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SSD 2010 roundup: 15 SSDs compared
by Marc Prieur
Published on October 24, 2010

SandForce SF-1200
Unveiled to the public at the end of 2009 on the occasion of a partnership with OCZ (them again!), the SF-1200 is SandForce’s general consumer SSD. In contrast to a lot of modern controllers, it doesn’t use an external cache but rather a small internal one coupled with sophisticated algorithms grouped under the name DuraWrite. Among the algorithms used is the compression of written data onto the SSD, which has the merit of economising the flash but which naturally won’t work on files that are already compressed, as is the case with archives as well as most multimedia files (mp3s, jpegs, mpegs and so on).

While most SSDs reserve around 6.8% of flash space for wear leveling and internal optimisation, SandForce goes further, reserving 12.6% (60/120/240 GB versions) or 27.2% (100/200 GB versions). Many manufacturers offer SSDs based on the SF-1200, such as OCZ with the Vertex 2s and Agility 2s, Corsair with the Force Series and G.Skill with the Phoenix.
OCZ Vertex 2 100 GB
Launched in April 2010, the OCZ Vertex 2 100 GB uses the SandForce SF-1200 without RAM but with 128 GB of flash memory made up of 16 x 8GB chips manufactured by Intel/Micron at 34nm. This SSD comes with firmware exclusive to OCZ which unblocks the SF-1200 in terms of random writes, taking it from 10,000 IO/s to 30,000 IO/s.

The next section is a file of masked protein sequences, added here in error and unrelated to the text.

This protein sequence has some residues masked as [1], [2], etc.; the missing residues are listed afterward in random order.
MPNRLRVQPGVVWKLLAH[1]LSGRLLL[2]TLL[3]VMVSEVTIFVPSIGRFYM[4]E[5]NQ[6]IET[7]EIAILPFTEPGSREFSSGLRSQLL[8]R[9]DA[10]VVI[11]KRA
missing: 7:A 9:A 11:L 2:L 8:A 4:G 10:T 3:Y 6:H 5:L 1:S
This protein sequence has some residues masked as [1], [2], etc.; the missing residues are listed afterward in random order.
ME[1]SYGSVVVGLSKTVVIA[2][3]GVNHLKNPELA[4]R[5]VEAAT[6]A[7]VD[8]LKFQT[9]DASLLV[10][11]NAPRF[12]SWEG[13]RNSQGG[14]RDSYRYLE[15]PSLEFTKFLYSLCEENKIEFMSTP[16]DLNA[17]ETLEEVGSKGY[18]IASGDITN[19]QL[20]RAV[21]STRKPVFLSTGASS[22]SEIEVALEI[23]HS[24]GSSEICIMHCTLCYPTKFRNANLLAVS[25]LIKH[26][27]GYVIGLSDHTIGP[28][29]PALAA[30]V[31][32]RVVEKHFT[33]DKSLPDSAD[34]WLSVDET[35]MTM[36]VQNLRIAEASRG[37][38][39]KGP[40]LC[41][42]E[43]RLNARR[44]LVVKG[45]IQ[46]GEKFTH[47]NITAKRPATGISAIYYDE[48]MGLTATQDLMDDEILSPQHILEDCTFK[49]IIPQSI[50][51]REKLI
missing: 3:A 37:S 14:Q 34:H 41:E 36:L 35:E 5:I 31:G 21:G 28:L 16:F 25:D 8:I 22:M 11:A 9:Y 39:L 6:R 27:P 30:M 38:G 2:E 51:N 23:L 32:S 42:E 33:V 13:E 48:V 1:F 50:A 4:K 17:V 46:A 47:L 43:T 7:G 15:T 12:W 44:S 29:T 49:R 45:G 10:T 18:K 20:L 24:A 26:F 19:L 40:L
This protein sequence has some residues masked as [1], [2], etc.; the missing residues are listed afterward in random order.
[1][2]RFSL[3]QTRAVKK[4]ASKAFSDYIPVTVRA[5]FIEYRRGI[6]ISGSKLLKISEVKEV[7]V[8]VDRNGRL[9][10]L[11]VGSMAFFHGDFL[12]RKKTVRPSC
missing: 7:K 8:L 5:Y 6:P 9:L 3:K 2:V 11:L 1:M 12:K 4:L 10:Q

Corsair F120
Announced in May 2010, the Corsair F120 is part of a Corsair range using the SF-1200 and available in 40, 60, 80, 120 and 160 GB versions. It is similar to the Vertex 2 120 but with reserved space limited to 12.6%. The whole Corsair F range goes beyond the 10 000 IOPS limit that is found on some SF-1200 SSDs.

G.Skill Phoenix Pro 120 GB
G.Skill also has two ranges of SandForce SSD, the Phoenix and the Phoenix Pro range. The Phoenix range is limited to 10 000 IOPS in random writes by the firmware but not the Phoenix Pros, as is the case with the OCZ Agility 2 and Vertex 2 ranges. In practice, this sort of limitation has no impact on desktop usage. The SSD uses the now traditional 34nm Intel/Micron memory.

Marvell 88SS9174
Very active when it comes to SATA 6 Gbits, Marvell offers controllers designed for motherboards introducing this technology onto Intel platforms (Intel chipsets are currently limited to SATA 3 Gbits) as well as an SSD controller used for the moment exclusively by Crucial.
Crucial C300 128 GB
First SSD with the Marvell controller, the C300 was announced in December 2009 by Micron and in January 2010 by its subsidiary Crucial. The Marvell 88SS9174 comes with a Micron cache of 128 MB and 16 x 8GB 34nm Intel/Micron chips.

SanDisk SDC4
Long anticipated as it was first presented at the beginning of 2009, namely at the same time as the Indilinx Barefoot, the Sandisk G3 only arrived on the market a year later. Like SandForce, SanDisk reserves more flash than the norm (12.6% against 6.8% for the others).
SanDisk G3 120 GB
In its 120 GB version, the G3 uses the SanDisk SDC4 controller which comes with 64 MB of RAM originating from Hynix and addressing 16 x 8 GB MLC SanDisk chips. Note that SanDisk gives a 10 year guarantee on this SSD, while other manufacturers give 2 or 3 years! At a time when some still doubt SSD reliability, SanDisk’s guarantee should be attractive.


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